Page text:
Political Science at UWindsor

Dr. Jamey Essex

Dr. Jamey Essex

 

Associate Professor

Email: jessex@uwindsor.ca
Phone: 519-253-3000 ext 2358
Office: Chrysler Hall North 1139


  • Associate Professor, 2010-now
  • Assistant Professor, 2005-2010
  • Ph.D., Geography, Syracuse University, 2005
  • M.A., Geography, Syracuse University, 2001
  • B.A., Geography and History, University of Kentucky, 1999

Research interests: Political geography and geopolitics; globalization and development; agriculture and food; international political economy

My primary research interest is official development assistance, specifically those state institutions that handle donor countries’ aid and development policies. I am interested in two aspects of these institutions and their activities: first, how they frame and intervene in processes such as agricultural development, national security, and governance; and second, their own internal structures and external relations, and how these have changed over time as ideas about development, security, and foreign policy have changed. I currently hold an Insight Grant from the Social Sciences and Humanities Research Council of Canada (SSHRC) for a project titled Development, diplomacy, and expertise: Placing state bureaucratic labour in the CIDA-DFAIT merger. In this research I am examining the 2013 amalgamation of the Canadian International Development Agency (CIDA) and the Department of Foreign Affairs and International Trade (DFAIT) to form a new single department, now called Global Affairs Canada (GAC). I am pursuing several themes that have emerged from the ongoing merger of these two formerly independent state institutions: the organization and agency of expert labor within the state bureaucracy; the construction of a new institutional culture in the merged department; the role of gender in the production and use of policy expertise; the geographic complexity of a national state institution with global reach; and the way the Canadian merger compares with similar moves in other donor states.

My past research has focused on similar themes, looking at, among other things, the geopolitics of food security, ideas about aid effectiveness, and the evolution of the US Agency for International Development (USAID). I have a more general interest in the geographies of state power and bureaucratic expertise, and am planning a project on the work of Oliver Baker, a geographer who was instrumental as an agricultural expert in the US Department of Agriculture before and during the New Deal, a founder of the University of Maryland Department of Geography, and a president of the Association of American Geographers. Finally, I am involved in a research cluster at the University of Windsor with colleagues in Creative Arts, History, and Political Science focused on the spatial history of the Windsor-Detroit border region.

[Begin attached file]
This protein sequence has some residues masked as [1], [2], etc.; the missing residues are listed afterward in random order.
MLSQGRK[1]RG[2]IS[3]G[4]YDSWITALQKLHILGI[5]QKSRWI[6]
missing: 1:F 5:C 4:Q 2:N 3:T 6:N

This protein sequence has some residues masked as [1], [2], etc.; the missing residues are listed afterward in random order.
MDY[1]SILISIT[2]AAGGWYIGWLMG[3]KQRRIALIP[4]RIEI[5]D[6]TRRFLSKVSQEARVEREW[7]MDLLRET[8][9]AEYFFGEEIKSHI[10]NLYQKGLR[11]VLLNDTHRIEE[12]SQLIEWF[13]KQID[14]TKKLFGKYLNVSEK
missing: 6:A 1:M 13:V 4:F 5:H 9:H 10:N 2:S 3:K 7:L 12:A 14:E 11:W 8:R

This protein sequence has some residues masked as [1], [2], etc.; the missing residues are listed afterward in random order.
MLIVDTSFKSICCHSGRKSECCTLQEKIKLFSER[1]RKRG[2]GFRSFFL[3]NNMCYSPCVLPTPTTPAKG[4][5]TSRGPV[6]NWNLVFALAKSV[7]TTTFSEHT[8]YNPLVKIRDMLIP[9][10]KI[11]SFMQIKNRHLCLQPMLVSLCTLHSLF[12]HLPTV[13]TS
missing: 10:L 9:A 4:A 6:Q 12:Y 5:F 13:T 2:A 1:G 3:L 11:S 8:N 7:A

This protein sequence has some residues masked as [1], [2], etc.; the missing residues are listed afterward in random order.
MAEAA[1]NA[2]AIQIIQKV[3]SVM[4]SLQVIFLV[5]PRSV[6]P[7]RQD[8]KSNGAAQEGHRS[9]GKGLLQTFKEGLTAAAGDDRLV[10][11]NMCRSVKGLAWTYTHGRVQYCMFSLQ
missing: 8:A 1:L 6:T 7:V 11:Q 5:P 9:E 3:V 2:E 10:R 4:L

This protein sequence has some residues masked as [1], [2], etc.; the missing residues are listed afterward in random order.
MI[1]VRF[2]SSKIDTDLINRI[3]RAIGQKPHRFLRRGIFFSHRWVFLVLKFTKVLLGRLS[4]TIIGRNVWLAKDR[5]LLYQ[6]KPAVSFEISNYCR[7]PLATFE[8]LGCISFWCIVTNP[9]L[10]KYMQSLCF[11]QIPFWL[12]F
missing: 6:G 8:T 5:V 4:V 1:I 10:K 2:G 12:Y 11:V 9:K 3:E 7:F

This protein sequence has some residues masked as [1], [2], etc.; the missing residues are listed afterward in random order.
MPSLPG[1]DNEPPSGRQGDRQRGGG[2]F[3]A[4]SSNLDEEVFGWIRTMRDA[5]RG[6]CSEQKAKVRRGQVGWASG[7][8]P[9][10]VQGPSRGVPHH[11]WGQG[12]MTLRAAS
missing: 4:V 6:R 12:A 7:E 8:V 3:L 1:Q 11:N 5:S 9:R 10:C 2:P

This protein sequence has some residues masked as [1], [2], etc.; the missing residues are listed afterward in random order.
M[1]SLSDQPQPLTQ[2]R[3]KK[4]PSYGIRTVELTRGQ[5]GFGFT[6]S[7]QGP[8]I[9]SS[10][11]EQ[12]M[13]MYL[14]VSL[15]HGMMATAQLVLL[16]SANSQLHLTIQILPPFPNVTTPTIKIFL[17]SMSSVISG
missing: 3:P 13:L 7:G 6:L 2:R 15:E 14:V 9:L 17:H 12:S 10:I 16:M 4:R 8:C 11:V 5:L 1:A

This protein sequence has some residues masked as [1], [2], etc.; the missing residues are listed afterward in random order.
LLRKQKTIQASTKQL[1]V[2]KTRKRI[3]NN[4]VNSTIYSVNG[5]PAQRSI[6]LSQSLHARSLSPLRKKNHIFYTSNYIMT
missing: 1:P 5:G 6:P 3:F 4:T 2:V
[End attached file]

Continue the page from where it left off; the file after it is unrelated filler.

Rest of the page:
• POLS 2300   Space, Place, and Scale: Foundations of Human Geography
  • POLS 2490   Political Economy of Agriculture and Food
  • POLS 3350   Political Geography
  • POLS 3560   Theories of International Political Economy
  • POLS 4400   Remaking North America: Geographic Perspectives on US-Canada Politics
  • POLS 4650   Seminar in Globalization
  • POLS 8000   Scope and Approaches to Political Science
  • POLS 8910   Special Topics: Spatial History of the Windsor-Detroit Bordelands

Books

Articles, chapters, and other contributions

  • Essex, Jamey and Logan Carmichael. “Restructuring development expertise and labour in the CIDA-DFAIT merger.” The Canadian Geographer/Le Géographe canadien, 61(2), 266-278, 2017. doi: 10.1111/cag.12328.
  • Essex, Jamey. “Aid.” In N. Castree, M. Goodchlild, A. Kobayashi, W. Liu, D. Marston, and D. Richardson (eds.), International Encyclopedia of Geography: People, the Earth, Environment, and Technology. Hoboken, NJ and Washington, DC: Wiley-Blackwell and the American Association of Geographers, 2017. doi: 10.1002/9781118786352.wbieg0458.
  • Essex, Jamey. “International development institutions and the challenges of urbanization: The case of Jakarta.” Development in Practice, 26(3), 346-359, 2016. doi: 10.1080/09614524.2016.1150966.
  • Essex, Jamey. “The neoliberalization of agriculture: Regimes, resistance, and resilience.” In S. Springer, K. Birch, and J. MacLeavy (eds.), The Handbook of Neoliberalism. New York: Routledge, 514-525, 2016.
  • Essex, Jamey. “From the global food crisis to the age of austerity: The anxious geopolitics of global food security.” Geopolitics, 19(2), 266-290, 2014. doi: 10.1080/14650045.2014.896795.
  • Le Billon, Philippe, Melanie Sommerville, and Jamey. Essex. “Introduction: Global Food Crisis.” Geopolitics, 19(2), 235-238, 2014. doi: 10.1080/14650045.2014.920231.
  • Sommerville, Melanie, Jamey Essex, and Philippe Le Billon. “The ‘global food crisis’ and the geopolitics of global food security.” Geopolitics, 19(2), 239-265, 2014. doi: 10.1080/14650045.2013.811641.
  • Essex, Jamey. “Idle hands are the devil’s tools: The geopolitics and geoeconomics of hunger.” Annals of the Association of American Geographers, 102(1), 191-207, 2012. doi: 10.1080.00045608.2011.595966.
  • Essex, Jamey. “The politics of effectiveness in Canada’s international development assistance.” Canadian Journal of Development Studies/Revue canadienne d’études du développement, 33(3), 338-355, 2012. doi: 10.1080/02255189.2012.713856.